Going Walkabout in the Northern Territory, Australia First impressions of this part of Australia

By Abi King | Australia

Jul 13

Lameroo Beach Darwin photo montageAt 3am I woke up. At 4am I gave up. For the last few hours, I’ve watched the steady lights of Darwin Harbour flicker across the water while nothing else moves. Now it’s six and the sun’s still tucked up in bed.

I’m here in Australia’s Northern Territory for a week long (or short, given the size of the place) walkabout.

I arrived yesterday and took my first jet-lagged steps around the city of Darwin. At least, I think it was yesterday, given that today is still yesterday for my family back home.

Darwin’s a clean, ship-shape place on Australia’s northern coast. It overlooks the Timor Sea and residents find it easier to reach Bali than to head down south to Sydney. The weather here, I’m told is hot and sticky or just plain hot. While Adelaide, Melbourne and Perth feel the chill of winter, here it’s a balmy, sunscreen-grabbing 30 or so degrees by day. And now I know, first hand, that it’s also sticky and warm by night.

Outside, the lights still flicker, although the water moves even less than before.

Larrakia Darwin

Padj Padj Janama Penanke Ngamatuawia for short

Earlier, Robbie Mills, whose real name is Padj Padj Janama Penanke Ngamatuawia for short, showed as around the red-rocked cove of Lamaroo Beach. He describes himself as Larrakia – an Aboriginal word that means people. There are more than fifty tribes or clans in the Northern Territory, each with their own language, culture and customs.

Robbie shows us milkwood, chews green-backed ants and walks barefoot across the stones of the beach and then the tarmac of the road. He shows us Aboriginal art at Lyons Cottage and the restless daubs of paint still swirl around my sleepless mind.

Tomorrow, I’ll swim with crocodiles. Or perhaps by now that’s today. You can follow along on Twitter by tracking the hashtag #ozlab or track my images live at @insidetravellab on instagram. You can even, if you so wish, check out the new page of reviews, tips and suggestions I’m playing with on foursquare.

Or, you can just sit back and relax and wait for my blog posts to arrive in your inboxin your own sweet time.

My clock tells me it’s 6.30 but the sky is as dark as ever.

“You have to get used to a different sense of time,” a Darwinsider told me yesterday. “The Northern Territory, NT, stands for the following: not today, not tomorrow. Maybe next Tuesday.”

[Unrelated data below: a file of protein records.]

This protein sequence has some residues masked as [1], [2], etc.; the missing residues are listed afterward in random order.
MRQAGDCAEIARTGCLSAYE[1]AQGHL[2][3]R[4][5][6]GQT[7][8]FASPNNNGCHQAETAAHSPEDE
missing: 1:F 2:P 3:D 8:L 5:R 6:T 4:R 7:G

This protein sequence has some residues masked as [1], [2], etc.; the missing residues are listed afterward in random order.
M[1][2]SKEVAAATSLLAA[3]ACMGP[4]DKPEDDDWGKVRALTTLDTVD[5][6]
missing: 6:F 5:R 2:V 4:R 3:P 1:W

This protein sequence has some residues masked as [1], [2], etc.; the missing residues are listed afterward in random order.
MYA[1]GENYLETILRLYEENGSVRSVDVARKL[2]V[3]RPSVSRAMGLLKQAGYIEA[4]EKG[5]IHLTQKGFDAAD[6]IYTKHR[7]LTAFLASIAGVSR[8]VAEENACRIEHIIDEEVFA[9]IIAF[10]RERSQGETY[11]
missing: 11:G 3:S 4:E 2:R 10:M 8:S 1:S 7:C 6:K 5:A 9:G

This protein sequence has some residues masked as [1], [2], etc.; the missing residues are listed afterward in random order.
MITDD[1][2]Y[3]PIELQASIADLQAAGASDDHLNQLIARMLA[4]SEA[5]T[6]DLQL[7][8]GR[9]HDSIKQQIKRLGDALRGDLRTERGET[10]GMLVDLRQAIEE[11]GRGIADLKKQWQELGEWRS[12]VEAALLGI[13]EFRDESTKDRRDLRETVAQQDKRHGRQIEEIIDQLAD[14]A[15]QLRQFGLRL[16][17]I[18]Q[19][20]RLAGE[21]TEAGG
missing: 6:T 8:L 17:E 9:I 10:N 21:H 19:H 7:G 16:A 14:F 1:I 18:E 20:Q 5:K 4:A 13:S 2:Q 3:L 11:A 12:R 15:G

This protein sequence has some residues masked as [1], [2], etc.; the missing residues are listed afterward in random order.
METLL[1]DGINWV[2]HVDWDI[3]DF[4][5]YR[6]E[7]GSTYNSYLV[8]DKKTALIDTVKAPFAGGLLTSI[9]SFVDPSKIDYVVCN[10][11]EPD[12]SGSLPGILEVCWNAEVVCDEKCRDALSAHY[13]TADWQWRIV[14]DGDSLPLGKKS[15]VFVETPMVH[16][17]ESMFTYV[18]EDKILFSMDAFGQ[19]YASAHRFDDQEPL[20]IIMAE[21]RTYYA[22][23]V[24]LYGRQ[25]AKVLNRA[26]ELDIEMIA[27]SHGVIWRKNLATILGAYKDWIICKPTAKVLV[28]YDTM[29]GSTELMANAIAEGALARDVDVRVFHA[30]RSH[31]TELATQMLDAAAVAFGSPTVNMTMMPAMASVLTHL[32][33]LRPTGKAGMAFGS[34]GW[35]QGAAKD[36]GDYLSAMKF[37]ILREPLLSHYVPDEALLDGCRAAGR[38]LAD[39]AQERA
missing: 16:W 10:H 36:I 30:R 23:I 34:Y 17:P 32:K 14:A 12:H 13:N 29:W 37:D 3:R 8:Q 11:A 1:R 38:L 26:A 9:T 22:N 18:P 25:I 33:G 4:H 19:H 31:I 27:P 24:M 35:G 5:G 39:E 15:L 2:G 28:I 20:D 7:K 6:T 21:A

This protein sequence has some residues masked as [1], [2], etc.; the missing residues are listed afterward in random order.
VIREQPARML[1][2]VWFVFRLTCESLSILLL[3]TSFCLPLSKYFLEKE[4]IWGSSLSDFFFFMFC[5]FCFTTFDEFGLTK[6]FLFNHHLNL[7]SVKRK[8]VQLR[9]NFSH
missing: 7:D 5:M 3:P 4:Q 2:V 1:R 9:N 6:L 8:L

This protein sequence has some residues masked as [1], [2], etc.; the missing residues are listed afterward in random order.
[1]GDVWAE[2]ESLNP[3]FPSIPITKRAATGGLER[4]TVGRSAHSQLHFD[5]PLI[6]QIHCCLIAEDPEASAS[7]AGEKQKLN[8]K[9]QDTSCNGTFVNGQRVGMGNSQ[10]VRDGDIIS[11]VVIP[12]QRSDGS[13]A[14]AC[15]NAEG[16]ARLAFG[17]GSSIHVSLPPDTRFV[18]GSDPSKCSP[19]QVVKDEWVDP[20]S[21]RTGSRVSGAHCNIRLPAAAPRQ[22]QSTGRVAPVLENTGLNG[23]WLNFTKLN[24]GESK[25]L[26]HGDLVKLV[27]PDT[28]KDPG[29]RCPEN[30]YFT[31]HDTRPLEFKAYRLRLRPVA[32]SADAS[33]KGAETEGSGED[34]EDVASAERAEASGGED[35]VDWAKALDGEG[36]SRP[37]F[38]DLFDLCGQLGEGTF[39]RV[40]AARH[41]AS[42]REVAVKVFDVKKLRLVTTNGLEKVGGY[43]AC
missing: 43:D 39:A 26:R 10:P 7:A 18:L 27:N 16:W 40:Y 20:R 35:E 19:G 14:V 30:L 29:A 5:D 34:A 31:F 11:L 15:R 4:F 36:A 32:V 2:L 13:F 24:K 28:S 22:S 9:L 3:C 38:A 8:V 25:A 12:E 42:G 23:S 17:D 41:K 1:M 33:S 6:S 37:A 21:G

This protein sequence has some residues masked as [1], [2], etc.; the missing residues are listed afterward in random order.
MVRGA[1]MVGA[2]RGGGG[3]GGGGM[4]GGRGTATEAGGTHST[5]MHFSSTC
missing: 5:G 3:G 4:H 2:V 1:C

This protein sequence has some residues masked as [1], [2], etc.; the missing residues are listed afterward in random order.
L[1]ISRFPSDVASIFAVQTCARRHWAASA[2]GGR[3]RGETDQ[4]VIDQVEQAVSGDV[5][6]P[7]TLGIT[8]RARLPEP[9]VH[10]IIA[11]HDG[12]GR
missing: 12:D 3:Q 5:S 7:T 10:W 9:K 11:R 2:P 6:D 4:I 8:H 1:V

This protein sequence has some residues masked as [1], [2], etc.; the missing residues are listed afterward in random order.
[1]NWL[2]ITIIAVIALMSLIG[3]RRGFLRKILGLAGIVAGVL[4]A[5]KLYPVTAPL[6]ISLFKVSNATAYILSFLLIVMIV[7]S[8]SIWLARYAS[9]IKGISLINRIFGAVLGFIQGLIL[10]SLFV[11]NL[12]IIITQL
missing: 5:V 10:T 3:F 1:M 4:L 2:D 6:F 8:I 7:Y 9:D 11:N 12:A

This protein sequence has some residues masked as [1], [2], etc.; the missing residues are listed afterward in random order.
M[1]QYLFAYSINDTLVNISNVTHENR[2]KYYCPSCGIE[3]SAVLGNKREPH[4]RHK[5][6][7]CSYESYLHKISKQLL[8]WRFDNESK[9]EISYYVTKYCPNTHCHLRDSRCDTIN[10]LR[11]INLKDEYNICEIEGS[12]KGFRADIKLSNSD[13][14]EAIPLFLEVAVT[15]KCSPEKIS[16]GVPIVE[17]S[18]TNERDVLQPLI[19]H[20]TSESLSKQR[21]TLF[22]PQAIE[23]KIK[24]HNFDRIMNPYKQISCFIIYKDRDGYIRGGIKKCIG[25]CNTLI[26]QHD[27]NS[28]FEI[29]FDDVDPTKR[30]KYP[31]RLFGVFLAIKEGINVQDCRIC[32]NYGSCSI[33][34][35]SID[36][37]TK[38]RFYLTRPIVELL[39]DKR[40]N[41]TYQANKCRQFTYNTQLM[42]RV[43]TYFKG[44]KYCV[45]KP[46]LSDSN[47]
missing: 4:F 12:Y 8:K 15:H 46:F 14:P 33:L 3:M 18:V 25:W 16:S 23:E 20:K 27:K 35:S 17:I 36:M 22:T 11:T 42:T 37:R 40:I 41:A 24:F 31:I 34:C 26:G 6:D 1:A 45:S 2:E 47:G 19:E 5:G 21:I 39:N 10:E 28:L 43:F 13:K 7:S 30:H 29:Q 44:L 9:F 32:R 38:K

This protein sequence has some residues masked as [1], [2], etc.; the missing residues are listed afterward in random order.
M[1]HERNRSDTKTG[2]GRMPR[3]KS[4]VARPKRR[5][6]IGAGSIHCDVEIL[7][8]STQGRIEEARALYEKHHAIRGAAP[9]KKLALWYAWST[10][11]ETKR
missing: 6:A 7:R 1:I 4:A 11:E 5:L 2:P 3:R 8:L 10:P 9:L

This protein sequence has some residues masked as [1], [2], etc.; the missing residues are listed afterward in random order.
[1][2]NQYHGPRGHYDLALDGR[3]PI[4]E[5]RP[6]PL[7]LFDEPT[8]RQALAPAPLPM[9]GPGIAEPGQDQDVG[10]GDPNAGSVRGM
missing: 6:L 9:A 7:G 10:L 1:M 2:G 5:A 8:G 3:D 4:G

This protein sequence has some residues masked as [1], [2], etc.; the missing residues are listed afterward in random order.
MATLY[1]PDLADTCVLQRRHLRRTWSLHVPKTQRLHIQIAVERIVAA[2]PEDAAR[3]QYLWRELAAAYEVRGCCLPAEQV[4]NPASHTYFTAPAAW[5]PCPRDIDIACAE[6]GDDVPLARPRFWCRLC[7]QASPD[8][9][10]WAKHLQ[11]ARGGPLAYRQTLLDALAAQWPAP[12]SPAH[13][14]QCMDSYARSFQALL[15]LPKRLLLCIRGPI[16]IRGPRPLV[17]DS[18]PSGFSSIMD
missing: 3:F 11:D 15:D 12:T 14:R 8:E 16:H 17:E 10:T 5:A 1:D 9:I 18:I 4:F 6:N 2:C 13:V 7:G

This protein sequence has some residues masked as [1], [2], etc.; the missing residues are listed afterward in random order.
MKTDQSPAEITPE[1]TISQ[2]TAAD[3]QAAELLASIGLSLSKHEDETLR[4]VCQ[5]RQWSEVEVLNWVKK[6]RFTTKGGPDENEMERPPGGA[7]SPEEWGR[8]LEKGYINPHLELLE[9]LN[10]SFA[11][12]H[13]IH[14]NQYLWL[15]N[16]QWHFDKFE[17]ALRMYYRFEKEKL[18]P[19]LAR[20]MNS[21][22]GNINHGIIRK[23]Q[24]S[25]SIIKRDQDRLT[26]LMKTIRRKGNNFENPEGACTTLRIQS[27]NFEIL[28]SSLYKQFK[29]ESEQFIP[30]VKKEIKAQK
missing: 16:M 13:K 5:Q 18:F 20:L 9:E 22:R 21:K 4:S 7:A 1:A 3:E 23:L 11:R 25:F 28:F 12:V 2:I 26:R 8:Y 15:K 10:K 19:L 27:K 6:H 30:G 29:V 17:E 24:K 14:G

Eventually, then, sleep will come. And so will the crocodiles…

Have you travelled to the Northern Territory before? Do you have any tips to share?

Lamaroo Beach, Darwin Disclosure: I’m going walkabout with support from the Northern Territory Tourist Board


About the Author

Abigail King is a writer and photographer who swapped a career as a doctor for a life on the road. Now published by Lonely Planet, the BBC, CNN, National Geographic Traveler & more, she feels most at home experimenting here: covering unusual journeys, thoughtful travel and luxury on www.insidethetravellab.com

Jayne July 13, 2012

Enjoy your time in the NT Abi -and have a Farmer’s Union Iced Coffee for me!

    Abi King July 18, 2012

    Cheers! It’s going well so far, though I still have to track down a croc burger…

Taxi traveller July 15, 2012

I have not been to NT yet but I am longing for it! I think my tip would be to not do to much but to indulge and just be. Stay present. Attend to the small things. NT has so much to do and it can be quite stressing. To just relax with what is and not achieving could be the best travel experience.

    Abi King July 18, 2012

    Probably good advice but so hard to stick to! I want to see and do E-V-E-R-Y-T-H-I-N-G!!

Zoƫ Dawes May 23, 2013

Lovely article Abi :-) You capture the spirit as well as the strange beauty of this part of Australia. I also did the walk with Robbie and he has a really personable way of bringing his people’s heritage alive …

    Abi King May 23, 2013

    Thank you! Yes, it was so, so interesting talking to Robbie. I only wish it were a little easier to talk to more people about Aboriginal heritage. Still, good to start somewhere I suppose!

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